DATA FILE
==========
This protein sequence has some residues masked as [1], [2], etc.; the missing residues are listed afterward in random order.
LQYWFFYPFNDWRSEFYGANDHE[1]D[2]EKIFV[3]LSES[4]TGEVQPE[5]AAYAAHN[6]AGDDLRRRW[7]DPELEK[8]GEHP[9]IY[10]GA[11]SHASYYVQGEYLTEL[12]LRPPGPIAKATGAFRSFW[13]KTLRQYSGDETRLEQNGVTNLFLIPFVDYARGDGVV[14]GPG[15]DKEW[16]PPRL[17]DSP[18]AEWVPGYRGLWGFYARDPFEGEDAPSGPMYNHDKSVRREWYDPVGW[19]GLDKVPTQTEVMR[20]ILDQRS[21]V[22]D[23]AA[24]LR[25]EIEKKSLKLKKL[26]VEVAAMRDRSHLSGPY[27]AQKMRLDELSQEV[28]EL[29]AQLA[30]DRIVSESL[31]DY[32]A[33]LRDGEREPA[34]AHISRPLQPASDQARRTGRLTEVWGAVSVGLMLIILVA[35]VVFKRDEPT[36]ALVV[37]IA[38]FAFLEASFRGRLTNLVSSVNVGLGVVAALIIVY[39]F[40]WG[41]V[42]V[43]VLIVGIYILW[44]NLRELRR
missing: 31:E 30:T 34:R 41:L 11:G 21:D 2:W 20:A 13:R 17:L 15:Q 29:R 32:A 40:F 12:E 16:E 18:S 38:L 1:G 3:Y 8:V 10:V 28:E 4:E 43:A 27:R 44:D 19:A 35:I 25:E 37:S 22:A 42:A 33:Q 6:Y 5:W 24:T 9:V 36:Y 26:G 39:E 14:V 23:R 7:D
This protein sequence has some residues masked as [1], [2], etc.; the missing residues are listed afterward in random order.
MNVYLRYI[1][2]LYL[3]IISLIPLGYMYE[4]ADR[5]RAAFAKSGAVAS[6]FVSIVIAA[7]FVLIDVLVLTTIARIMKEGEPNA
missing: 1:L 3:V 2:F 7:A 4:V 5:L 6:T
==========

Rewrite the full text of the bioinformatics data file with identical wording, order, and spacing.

This protein sequence has some residues masked as [1], [2], etc.; the missing residues are listed afterward in random order.
LQYWFFYPFNDWRSEFYGANDHE[1]D[2]EKIFV[3]LSES[4]TGEVQPE[5]AAYAAHN[6]AGDDLRRRW[7]DPELEK[8]GEHP[9]IY[10]GA[11]SHASYYVQGEYLTEL[12]LRPPGPIAKATGAFRSFW[13]KTLRQYSGDETRLEQNGVTNLFLIPFVDYARGDGVV[14]GPG[15]DKEW[16]PPRL[17]DSP[18]AEWVPGYRGLWGFYARDPFEGEDAPSGPMYNHDKSVRREWYDPVGW[19]GLDKVPTQTEVMR[20]ILDQRS[21]V[22]D[23]AA[24]LR[25]EIEKKSLKLKKL[26]VEVAAMRDRSHLSGPY[27]AQKMRLDELSQEV[28]EL[29]AQLA[30]DRIVSESL[31]DY[32]A[33]LRDGEREPA[34]AHISRPLQPASDQARRTGRLTEVWGAVSVGLMLIILVA[35]VVFKRDEPT[36]ALVV[37]IA[38]FAFLEASFRGRLTNLVSSVNVGLGVVAALIIVY[39]F[40]WG[41]V[42]V[43]VLIVGIYILW[44]NLRELRR
missing: 31:E 30:T 34:R 41:L 11:G 21:D 2:W 20:A 13:R 17:L 15:Q 29:R 32:A 40:F 12:E 16:E 18:S 38:L 1:G 3:Y 8:V 10:V 28:E 4:E 43:A 27:R 44:D 19:A 35:I 25:E 37:S 22:A 42:A 33:Q 6:Y 5:W 24:T 9:V 36:Y 26:G 39:E 14:V 23:R 7:D
This protein sequence has some residues masked as [1], [2], etc.; the missing residues are listed afterward in random order.
MNVYLRYI[1][2]LYL[3]IISLIPLGYMYE[4]ADR[5]RAAFAKSGAVAS[6]FVSIVIAA[7]FVLIDVLVLTTIARIMKEGEPNA
missing: 1:L 3:V 2:F 7:A 4:V 5:L 6:T